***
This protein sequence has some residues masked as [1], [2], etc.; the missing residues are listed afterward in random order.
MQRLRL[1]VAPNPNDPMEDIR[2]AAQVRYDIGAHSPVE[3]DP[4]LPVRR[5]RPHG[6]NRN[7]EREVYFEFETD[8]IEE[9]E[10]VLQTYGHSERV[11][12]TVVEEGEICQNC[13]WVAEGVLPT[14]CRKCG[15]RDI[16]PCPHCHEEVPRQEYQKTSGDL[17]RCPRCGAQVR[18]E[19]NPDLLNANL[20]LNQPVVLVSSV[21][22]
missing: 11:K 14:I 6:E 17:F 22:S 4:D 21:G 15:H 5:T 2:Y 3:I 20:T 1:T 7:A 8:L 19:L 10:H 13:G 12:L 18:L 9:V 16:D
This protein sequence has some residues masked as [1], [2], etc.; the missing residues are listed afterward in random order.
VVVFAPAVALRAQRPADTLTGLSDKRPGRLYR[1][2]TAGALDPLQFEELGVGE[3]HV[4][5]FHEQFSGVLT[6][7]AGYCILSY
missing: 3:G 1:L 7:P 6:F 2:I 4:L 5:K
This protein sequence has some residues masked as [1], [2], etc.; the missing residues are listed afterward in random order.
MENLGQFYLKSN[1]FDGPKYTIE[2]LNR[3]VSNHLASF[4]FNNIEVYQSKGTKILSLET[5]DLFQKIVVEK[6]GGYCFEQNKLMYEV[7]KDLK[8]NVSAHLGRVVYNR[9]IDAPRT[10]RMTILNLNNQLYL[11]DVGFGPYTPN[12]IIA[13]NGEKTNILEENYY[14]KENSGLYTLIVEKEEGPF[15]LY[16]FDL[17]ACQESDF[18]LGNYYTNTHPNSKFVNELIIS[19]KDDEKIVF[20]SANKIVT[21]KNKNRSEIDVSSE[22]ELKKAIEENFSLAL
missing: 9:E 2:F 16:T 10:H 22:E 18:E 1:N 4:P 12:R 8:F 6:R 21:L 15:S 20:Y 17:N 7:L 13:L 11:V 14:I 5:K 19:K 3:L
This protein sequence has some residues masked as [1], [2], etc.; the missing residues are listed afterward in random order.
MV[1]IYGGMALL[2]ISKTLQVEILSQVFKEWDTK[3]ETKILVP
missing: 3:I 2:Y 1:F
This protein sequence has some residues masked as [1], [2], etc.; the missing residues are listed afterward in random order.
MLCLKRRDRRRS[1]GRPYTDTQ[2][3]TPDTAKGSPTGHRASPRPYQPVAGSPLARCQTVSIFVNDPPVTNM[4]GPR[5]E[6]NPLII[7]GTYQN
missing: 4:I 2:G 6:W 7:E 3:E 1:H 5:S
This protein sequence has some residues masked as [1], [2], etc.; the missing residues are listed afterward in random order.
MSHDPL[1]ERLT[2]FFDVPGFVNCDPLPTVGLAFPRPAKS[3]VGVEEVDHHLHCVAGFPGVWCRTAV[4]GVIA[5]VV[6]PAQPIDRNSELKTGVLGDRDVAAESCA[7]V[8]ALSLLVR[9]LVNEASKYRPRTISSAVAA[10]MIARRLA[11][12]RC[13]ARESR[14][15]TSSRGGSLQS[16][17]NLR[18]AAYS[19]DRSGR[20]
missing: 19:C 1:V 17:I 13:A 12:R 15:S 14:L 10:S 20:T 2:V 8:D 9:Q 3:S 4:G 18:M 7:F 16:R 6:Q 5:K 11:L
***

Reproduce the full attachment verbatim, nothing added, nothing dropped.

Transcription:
This protein sequence has some residues masked as [1], [2], etc.; the missing residues are listed afterward in random order.
MQRLRL[1]VAPNPNDPMEDIR[2]AAQVRYDIGAHSPVE[3]DP[4]LPVRR[5]RPHG[6]NRN[7]EREVYFEFETD[8]IEE[9]E[10]VLQTYGHSERV[11][12]TVVEEGEICQNC[13]WVAEGVLPT[14]CRKCG[15]RDI[16]PCPHCHEEVPRQEYQKTSGDL[17]RCPRCGAQVR[18]E[19]NPDLLNANL[20]LNQPVVLVSSV[21][22]
missing: 11:K 14:I 6:E 17:F 22:S 4:D 21:G 15:H 5:T 2:Y 3:I 20:T 1:T 7:A 8:L 19:L 10:H 13:G 12:L 18:L 9:V 16:D
This protein sequence has some residues masked as [1], [2], etc.; the missing residues are listed afterward in random order.
VVVFAPAVALRAQRPADTLTGLSDKRPGRLYR[1][2]TAGALDPLQFEELGVGE[3]HV[4][5]FHEQFSGVLT[6][7]AGYCILSY
missing: 3:G 1:L 7:P 6:F 2:I 4:L 5:K
This protein sequence has some residues masked as [1], [2], etc.; the missing residues are listed afterward in random order.
MENLGQFYLKSN[1]FDGPKYTIE[2]LNR[3]VSNHLASF[4]FNNIEVYQSKGTKILSLET[5]DLFQKIVVEK[6]GGYCFEQNKLMYEV[7]KDLK[8]NVSAHLGRVVYNR[9]IDAPRT[10]RMTILNLNNQLYL[11]DVGFGPYTPN[12]IIA[13]NGEKTNILEENYY[14]KENSGLYTLIVEKEEGPF[15]LY[16]FDL[17]ACQESDF[18]LGNYYTNTHPNSKFVNELIIS[19]KDDEKIVF[20]SANKIVT[21]KNKNRSEIDVSSE[22]ELKKAIEENFSLAL
missing: 9:E 2:F 16:T 10:H 22:E 18:E 1:N 4:P 12:R 8:F 6:R 21:L 15:S 20:Y 17:N 7:L 13:L 11:V 14:I 5:K 19:K 3:L
This protein sequence has some residues masked as [1], [2], etc.; the missing residues are listed afterward in random order.
MV[1]IYGGMALL[2]ISKTLQVEILSQVFKEWDTK[3]ETKILVP
missing: 3:I 2:Y 1:F
This protein sequence has some residues masked as [1], [2], etc.; the missing residues are listed afterward in random order.
MLCLKRRDRRRS[1]GRPYTDTQ[2][3]TPDTAKGSPTGHRASPRPYQPVAGSPLARCQTVSIFVNDPPVTNM[4]GPR[5]E[6]NPLII[7]GTYQN
missing: 4:I 2:G 6:W 7:E 3:E 1:H 5:S
This protein sequence has some residues masked as [1], [2], etc.; the missing residues are listed afterward in random order.
MSHDPL[1]ERLT[2]FFDVPGFVNCDPLPTVGLAFPRPAKS[3]VGVEEVDHHLHCVAGFPGVWCRTAV[4]GVIA[5]VV[6]PAQPIDRNSELKTGVLGDRDVAAESCA[7]V[8]ALSLLVR[9]LVNEASKYRPRTISSAVAA[10]MIARRLA[11][12]RC[13]ARESR[14][15]TSSRGGSLQS[16][17]NLR[18]AAYS[19]DRSGR[20]
missing: 19:C 1:V 17:I 13:A 12:R 15:S 14:L 10:S 20:T 2:V 8:D 9:Q 3:S 4:G 18:M 7:F 16:R 6:Q 5:K 11:L